Starting this Saturday, national teams from all across the continent will take to the pitch in Gabon for the 2017 African Cup of Nations. The tournament will be a source of national pride for the hosts, particularly if their underdog squad surpasses expectations. However, AFCON 2017 is meant to serve another nation’s power and influence, one outside the African continent: China.
Three of the four stadiums that will host matches over the next month were in effect “gifts” from the Chinese government to the people of Gabon. One, which opened in the capital of Libreville in 2011 and was built by the Shanghai Construction Group, is even nicknamed the “Stade de l’Amitié,” a sign of Sino-Gabonese friendship. These are concrete examples of a brand of soft diplomacy which has given China a unique role in the beautiful game in Africa.
While the Chinese Super League has made headlines in the last year as its clubs used astronomical salaries to poach European stars—or even referees—Chinese “Stadium Diplomacy” is nothing new to other parts of the world. Some of these projects were supported by concessionary loans, some were constructed by state-run entities like the Shanghai Construction Group, and others were paid for by a foreign aid grant from the Chinese government. However, all of these projects are part of a concerted diplomatic effort that started in the latter half of the Twentieth Century and is still going strong.
They crop up all over the place. Costa Rica’s national team, the highest-ranked member of CONCACAF, has played since 2011 in a 35,000-seat stadium for which China footed the entirety of the $100 million bill. A Chinese company recently renovated the Kenyan national team’s home, Moi Internatoinal Sports Centre, which China paid to build in 1987. Myanmar’s national stadium was built by Chinese money in 1985.
Given that altruism is rarely a motivator in international diplomacy, it should come as no surprise that China often earns a return on their investment. When Grenada needed aid after a devastating hurricane in 2004, for instance, it agreed to accept a generous aid package from Taiwan. When the People’s Republic came in with a better offer, however, Grenada’s Prime Minister reneged on the deal with the Taiwanese. Relations between the two island nations broke down, and China gained one more ally in its fight against the international recognition of Taiwan. Two years later, a cricket stadium built with Chinese labor and money opened in the capital of St. George’s.
China’s assistance in building three Gabonese stadiums appears to serve a different but similarly calculating end. The West African nation, whose economy is rooted in exporting crude oil, timber, and other raw materials, has plenty to offer a resource-hungry superpower. It is also in need of symbols of progress and national unity, particularly amid protests against the re-election of President Ali Bongo Ondimba, whose family has controlled the presidency since 1967.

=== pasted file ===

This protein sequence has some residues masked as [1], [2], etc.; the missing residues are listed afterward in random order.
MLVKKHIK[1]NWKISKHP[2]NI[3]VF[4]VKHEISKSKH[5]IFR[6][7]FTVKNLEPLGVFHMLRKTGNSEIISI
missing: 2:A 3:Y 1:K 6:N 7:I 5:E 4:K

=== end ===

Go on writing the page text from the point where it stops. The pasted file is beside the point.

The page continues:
The Chinese government can provide these symbols, with the implied understanding that its friendly gestures will lead to certain economic incentives. Gabon, like recent hosts and stadium recipients Angola and Equatorial Guinea, is one of China’s largest trading partners in Africa.
China’s foreign aid expenditures and economic interests in Africa are enormous and varied, with stadiums forming just a small percentage, but the impact of the stadiums is impossible to ignore. The last six Cups of Nations have taken place in Gabon, Equatorial Guinea, South Africa, Gabon and Equatorial Guinea in a joint bid, Angola, and Ghana. South Africa, which overhauled its stadium infrastructure before hosting the 2010 World Cup, is the only nation on that list not to have used a Chinese built or funded stadium for the tournament.
With 56 member nations, the Confederation of African Football could theoretically go the next hundred years without choosing the same host nation twice for the Cup of Nations. Naturally, however, the CAF can only award the tournament to stable nations with suitable stadium infrastructure. That means nations that export raw materials to China tend to have a leg up in the AFCON bidding process.
Compared to FIFA’s manifestly corrupt World Cup host-selections, stadium diplomacy may seem like a refreshingly straightforward way to influence a tournament bidding process, but it’s still problematic. Too often, Chinese-built stadiums and the tournaments they host serve as symbols of false progress, propaganda for governments that haven’t done enough or are not able to improve football infrastructure.
The stadiums can also put a crowd-pleasing face on activities that deserve serious scrutiny. In Zambia, for example, Chinese-run copper fields have been the scene of over 40 deaths and, according to Human Rights Watch, serious abuse and exploitation of workers. Despite protests against these practices, in 2010 the government accepted China’s offer of a 49,800-seat stadium in Ndola, center of Zambia’s “Copperbelt.”
Of course, these countries cannot be blamed for accepting free stadiums, particularly when the only strings attached are trade deals that will benefit the local economy. But stadium diplomacy does have real-world implications, just one of which may be the location of this year’s Cup of Nations, and it remains a potent example of the inextricable links between geopolitics and global soccer.